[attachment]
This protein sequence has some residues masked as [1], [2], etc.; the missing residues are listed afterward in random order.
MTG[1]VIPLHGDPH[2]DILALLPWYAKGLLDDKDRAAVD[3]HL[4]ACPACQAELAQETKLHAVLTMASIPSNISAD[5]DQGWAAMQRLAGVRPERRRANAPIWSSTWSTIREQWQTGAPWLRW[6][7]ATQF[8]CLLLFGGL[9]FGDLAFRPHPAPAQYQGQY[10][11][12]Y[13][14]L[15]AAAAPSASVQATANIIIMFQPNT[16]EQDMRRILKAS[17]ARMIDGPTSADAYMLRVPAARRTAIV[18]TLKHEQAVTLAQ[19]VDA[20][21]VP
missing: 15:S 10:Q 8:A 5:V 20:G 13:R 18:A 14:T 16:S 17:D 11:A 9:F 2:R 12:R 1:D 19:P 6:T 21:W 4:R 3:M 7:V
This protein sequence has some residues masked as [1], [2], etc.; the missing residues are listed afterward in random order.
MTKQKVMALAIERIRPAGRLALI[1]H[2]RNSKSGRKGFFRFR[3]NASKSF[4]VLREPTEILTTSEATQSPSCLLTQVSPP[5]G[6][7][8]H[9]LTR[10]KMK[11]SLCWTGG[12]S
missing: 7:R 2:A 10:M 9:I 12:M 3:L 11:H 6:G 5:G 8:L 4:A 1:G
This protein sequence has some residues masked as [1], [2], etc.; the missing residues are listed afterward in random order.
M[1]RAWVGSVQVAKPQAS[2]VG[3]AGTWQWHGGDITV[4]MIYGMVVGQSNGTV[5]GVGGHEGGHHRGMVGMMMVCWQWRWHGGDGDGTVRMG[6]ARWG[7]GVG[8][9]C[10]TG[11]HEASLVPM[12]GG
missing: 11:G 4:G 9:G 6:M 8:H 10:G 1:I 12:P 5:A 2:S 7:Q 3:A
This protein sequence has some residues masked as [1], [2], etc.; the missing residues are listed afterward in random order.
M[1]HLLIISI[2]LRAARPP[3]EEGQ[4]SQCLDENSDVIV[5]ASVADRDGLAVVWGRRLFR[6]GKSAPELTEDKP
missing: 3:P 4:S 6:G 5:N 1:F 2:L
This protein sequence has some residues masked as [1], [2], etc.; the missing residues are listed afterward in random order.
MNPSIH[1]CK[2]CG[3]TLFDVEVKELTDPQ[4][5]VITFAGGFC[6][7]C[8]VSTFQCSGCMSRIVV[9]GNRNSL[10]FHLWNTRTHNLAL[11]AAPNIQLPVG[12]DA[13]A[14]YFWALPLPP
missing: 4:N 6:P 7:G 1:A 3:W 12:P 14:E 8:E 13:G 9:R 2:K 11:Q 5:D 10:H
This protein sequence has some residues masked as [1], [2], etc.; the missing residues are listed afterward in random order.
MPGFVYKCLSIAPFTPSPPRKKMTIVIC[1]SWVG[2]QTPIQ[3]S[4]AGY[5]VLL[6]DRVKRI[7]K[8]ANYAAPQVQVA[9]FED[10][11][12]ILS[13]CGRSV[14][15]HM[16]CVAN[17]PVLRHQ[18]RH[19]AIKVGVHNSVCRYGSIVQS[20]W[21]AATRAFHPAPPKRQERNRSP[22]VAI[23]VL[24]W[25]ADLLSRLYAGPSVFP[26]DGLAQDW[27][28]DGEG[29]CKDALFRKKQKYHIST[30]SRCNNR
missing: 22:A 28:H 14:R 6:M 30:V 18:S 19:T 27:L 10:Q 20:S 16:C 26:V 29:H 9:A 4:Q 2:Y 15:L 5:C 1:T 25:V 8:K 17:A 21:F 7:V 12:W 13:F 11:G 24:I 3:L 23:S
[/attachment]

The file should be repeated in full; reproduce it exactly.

This protein sequence has some residues masked as [1], [2], etc.; the missing residues are listed afterward in random order.
MTG[1]VIPLHGDPH[2]DILALLPWYAKGLLDDKDRAAVD[3]HL[4]ACPACQAELAQETKLHAVLTMASIPSNISAD[5]DQGWAAMQRLAGVRPERRRANAPIWSSTWSTIREQWQTGAPWLRW[6][7]ATQF[8]CLLLFGGL[9]FGDLAFRPHPAPAQYQGQY[10][11][12]Y[13][14]L[15]AAAAPSASVQATANIIIMFQPNT[16]EQDMRRILKAS[17]ARMIDGPTSADAYMLRVPAARRTAIV[18]TLKHEQAVTLAQ[19]VDA[20][21]VP
missing: 15:S 10:Q 8:A 5:V 20:G 13:R 18:A 14:T 16:S 17:D 11:A 9:F 2:R 12:R 1:D 19:P 6:T 21:W 4:R 3:M 7:V
This protein sequence has some residues masked as [1], [2], etc.; the missing residues are listed afterward in random order.
MTKQKVMALAIERIRPAGRLALI[1]H[2]RNSKSGRKGFFRFR[3]NASKSF[4]VLREPTEILTTSEATQSPSCLLTQVSPP[5]G[6][7][8]H[9]LTR[10]KMK[11]SLCWTGG[12]S
missing: 7:R 2:A 10:M 9:I 12:M 3:L 11:H 6:G 5:G 8:L 4:A 1:G
This protein sequence has some residues masked as [1], [2], etc.; the missing residues are listed afterward in random order.
M[1]RAWVGSVQVAKPQAS[2]VG[3]AGTWQWHGGDITV[4]MIYGMVVGQSNGTV[5]GVGGHEGGHHRGMVGMMMVCWQWRWHGGDGDGTVRMG[6]ARWG[7]GVG[8][9]C[10]TG[11]HEASLVPM[12]GG
missing: 11:G 4:G 9:G 6:M 8:H 10:G 1:I 12:P 5:A 2:S 7:Q 3:A
This protein sequence has some residues masked as [1], [2], etc.; the missing residues are listed afterward in random order.
M[1]HLLIISI[2]LRAARPP[3]EEGQ[4]SQCLDENSDVIV[5]ASVADRDGLAVVWGRRLFR[6]GKSAPELTEDKP
missing: 3:P 4:S 6:G 5:N 1:F 2:L
This protein sequence has some residues masked as [1], [2], etc.; the missing residues are listed afterward in random order.
MNPSIH[1]CK[2]CG[3]TLFDVEVKELTDPQ[4][5]VITFAGGFC[6][7]C[8]VSTFQCSGCMSRIVV[9]GNRNSL[10]FHLWNTRTHNLAL[11]AAPNIQLPVG[12]DA[13]A[14]YFWALPLPP
missing: 4:N 6:P 7:G 1:A 3:W 12:P 14:E 8:E 13:G 9:R 2:K 11:Q 5:D 10:H
This protein sequence has some residues masked as [1], [2], etc.; the missing residues are listed afterward in random order.
MPGFVYKCLSIAPFTPSPPRKKMTIVIC[1]SWVG[2]QTPIQ[3]S[4]AGY[5]VLL[6]DRVKRI[7]K[8]ANYAAPQVQVA[9]FED[10][11][12]ILS[13]CGRSV[14][15]HM[16]CVAN[17]PVLRHQ[18]RH[19]AIKVGVHNSVCRYGSIVQS[20]W[21]AATRAFHPAPPKRQERNRSP[22]VAI[23]VL[24]W[25]ADLLSRLYAGPSVFP[26]DGLAQDW[27][28]DGEG[29]CKDALFRKKQKYHIST[30]SRCNNR
missing: 22:A 28:H 14:R 6:M 30:V 18:S 19:T 27:L 10:Q 20:S 16:C 26:V 29:H 9:A 4:Q 2:Y 15:L 5:C 1:T 25:V 8:K 17:A 21:F 7:V 12:W 13:F 11:G 24:I 3:L 23:S